Performance is snappy and some icons have a slight 3-D effect making the new Apple TV a joy to use. The only drawback is that the remote is not as good as you might think for text entry. While moving your finger across the trackpad is not quite as time-consuming as tapping to choose each letter, it is more imprecise making it just as aggravating. And while the Apple TV supports Bluetooth headphones, it does not support Bluetooth keyboards.

Siri on Apple TV

The addition of Siri brings Apple TV more on a par with Roku and Amazon Fire, which both have their own voice-assistants. Unfortunately, Siri on Apple TV is not as intuitive or content-rich as she is on Apple’s mobile devices and she doesn’t compare to Alexa on the Amazon Fire. Sire doesn’t even have a voice. She just lists results on the screen.

I did find two places where Siri exceled. Siri can search multiple content apps and put all the results on a single page. This is extremely useful when you don’t know if the movie you want is on Hulu or Netflix. Also when watching a movie, if you didn’t quite hear the conversation you can press the microphone button and ask Siri to repeat the audio. She will comply by going back several seconds and adding a caption. It’s really cool, but you pretty much must have the remote in your hand to make it work.

The New App Store

The thing that really differentiates the Apple TV from the other streaming devices is the use of Apps. Judging from the popularity of Apps in Apple’s mobile devices and the number of App developers who support Apple devices, Apps will definitely be the future of TV. This is sure to bring a wonderful new degree of interactivity that TV has never seen before. Right now the Apple TV App Store is still a little sparse and the store itself needs better organization. In spite of this, there is no doubt that TV Apps are going to be huge and they are going to change how we use our TVs.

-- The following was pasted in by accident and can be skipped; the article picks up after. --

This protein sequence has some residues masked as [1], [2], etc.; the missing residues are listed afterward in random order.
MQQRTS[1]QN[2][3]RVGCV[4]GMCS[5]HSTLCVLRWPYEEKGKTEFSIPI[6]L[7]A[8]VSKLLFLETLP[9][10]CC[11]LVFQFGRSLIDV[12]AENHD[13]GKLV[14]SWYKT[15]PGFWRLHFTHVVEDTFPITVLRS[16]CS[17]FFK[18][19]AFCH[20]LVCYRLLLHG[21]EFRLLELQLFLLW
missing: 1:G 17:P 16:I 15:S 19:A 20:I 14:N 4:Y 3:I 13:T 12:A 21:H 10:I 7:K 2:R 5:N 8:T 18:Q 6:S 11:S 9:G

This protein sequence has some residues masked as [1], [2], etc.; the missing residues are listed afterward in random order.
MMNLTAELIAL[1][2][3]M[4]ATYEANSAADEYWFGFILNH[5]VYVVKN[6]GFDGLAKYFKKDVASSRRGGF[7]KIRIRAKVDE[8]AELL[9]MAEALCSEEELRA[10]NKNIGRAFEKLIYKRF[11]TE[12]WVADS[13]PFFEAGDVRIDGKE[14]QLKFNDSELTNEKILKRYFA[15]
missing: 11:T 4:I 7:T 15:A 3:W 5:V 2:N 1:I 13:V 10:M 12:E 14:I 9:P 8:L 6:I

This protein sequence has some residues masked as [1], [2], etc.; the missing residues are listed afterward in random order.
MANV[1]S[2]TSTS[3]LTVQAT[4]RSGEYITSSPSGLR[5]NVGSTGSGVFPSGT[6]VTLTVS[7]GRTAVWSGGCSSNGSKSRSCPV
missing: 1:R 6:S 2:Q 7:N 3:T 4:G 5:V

apple tv review

For example, the QVC app brings TV interactivity to the front and center. You can watch the actual QVC channel while ordering items and perusing off-air items right on the screen. The Coursera online classes bring learning for adults into the TV room. The Madefire comic-book reader effectively adds motion, music, and sound effects to comic books.

apple tv review

Crossy Road, Jetpack Joyride, and several other games make the move to the TV seamlessly. You can play a game like Crossy Road against others in the same room by using an iPhone or iPad as the second remote. Sports packages are sure to have a ton of statistics and interactivity.

There is plenty of potential in these apps and this makes the Apple TV a budding device. It is a little pricey and not yet perfect, but certainly worth a look.

Sandy Berger, respected computer authority, journalist, media guest, speaker, and author, has more than three decades of experience as a computer and technology expert. Her eight books include: How to Have a Meaningful Relationship with Your Computer, Your Official Grown-up's Guide to AOL and the Internet, Cyber Savers –Tips & Tricks for Today’s Drowning Computer Users, Sandy Berger’s Great Age Guide to Better Living through Technology, Sandy Berger’s Great Age Guide to the Internet, Sandy Berger’s Great Age Guide to Gadgets & Gizmos, Sandy Berger’s Great Age Guide to Online Health & Wellness, and Sandy Berger’s Great Age Guide to Online Travel. Sandy’s newspaper column, magazine articles, feature stories, product reviews, and computer tips can be found at her website, Compu-KISS.